Drinker Biddle Note: A “material modification” for this purpose includes any modification to the coverage offered under a plan or policy that, independently, or with other contemporaneous modifications or changes, would be considered by an average plan participant to be an important change in covered benefits or other terms of coverage under the plan or policy, including enhancements and reductions in covered services.

What must be included in an SBC?

A separate SBC must be prepared for each benefit package option (e.g., one SBC for the employer’s PPO option and one for its HMO option). The template SBC is drafted to apply to a single tier of coverage, so it is clearly acceptable to create a separate SBC for each tier of coverage (e.g., individual, individual plus one, family). In the absence of further guidance to the contrary, if the differences in coverage are discrete (e.g., limited to different deductibles and out-of-pocket amounts) such that including multiple tiers is not confusing, it may be reasonable to provide a combined SBC that covers all tiers of coverage related to a single benefit option. An SBC generally must include the following:  

  • Uniform definitions of standard insurance and medical terms;
  • A description of the coverage, including cost sharing, for each category of benefits identified by the Departments;
  • Any exceptions, reductions, and limitations on coverage; 
  • The cost-sharing provisions of coverage, including deductible, coinsurance, and copayment obligations; 
  • The renewability and continuation of coverage provisions;
  • Coverage examples of common benefits scenarios (including having a baby under a normal delivery and managing type-2 diabetes) and related costsharing based on recognized clinical practice guidelines; 
  • A statement that the SBC is only a summary and that the plan or policy controls;
  • Contact information for questions and obtaining a copy of the plan document, insurance policy, certificate, or contract of insurance;
  • For plans that maintain one or more networks of providers, an internet address (or similar contact information) for obtaining a list of network providers; 
  • For plans that maintain a prescription drug formulary, an internet address (or similar contact information) where an individual may find more information about prescription drug coverage under the plan; 
  • An internet address where an individual may review the uniform glossary, a contact phone number to obtain a paper copy of the uniform glossary, and a disclosure that paper copies of the uniform glossary are available; and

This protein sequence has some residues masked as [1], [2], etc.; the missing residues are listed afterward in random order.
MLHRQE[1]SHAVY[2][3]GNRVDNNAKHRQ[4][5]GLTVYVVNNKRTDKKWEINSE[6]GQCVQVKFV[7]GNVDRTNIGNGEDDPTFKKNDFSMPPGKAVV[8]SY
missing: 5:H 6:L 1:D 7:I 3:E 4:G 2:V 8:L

• Beginning on or after January 1, 2014, a statement about whether the plan provides minimum essential coverage and meets certain cost-sharing requirements.

Note that the final regulations do not require the SBC to include premium or cost of coverage information. 

What does a group health plan sponsor need to do to comply with the uniform glossary requirements?

In order to help participants and beneficiaries understand and compare the terms of coverage and medical benefits provided, the Departments have developed a glossary of definitions of insurance, medical, and other terms, presented in a uniform format and using terminology that is understandable by the average plan participant and beneficiary. In addition to the information required to be included in the SBC with respect to the uniform glossary (as described above), a group health plan or insurer must make the uniform glossary available upon request within seven business days. Guidance issued on the uniform glossary makes it clear that the glossary cannot be modified in any way.

Can the format of the SBC template be modified?

Generally, no. Under the statute, an SBC must be in a uniform, easy-to-understand format that is culturally and linguistically appropriate, not exceed four doublesided pages, and be in at least 12-point font. To this end, the Departments issued an SBC template (which accommodates both fully-insured and self-insured plans), a sample completed SBC, and instructions for completing the SBC.

Drinker Biddle Note: Plan sponsors will want to carefully review the instructions as they are very specific as to the placement of certain content, and require that all symbols, formatting, bolding, and shading be replicated. Notably, the Departments authorized the template and other materials for the first year of applicability only. The Departments intend to issue updated materials for subsequent years.

But what if required content cannot reasonably be described using the template?

The guidance on the SBC template acknowledges that there may be some situations under which a plan’s terms cannot reasonably be described in a manner consistent with the template. In these types of situations, the plan administrator or insurer must accurately describe the relevant plan terms, while using its best efforts to do so in a manner that is still consistent with the template and instructions.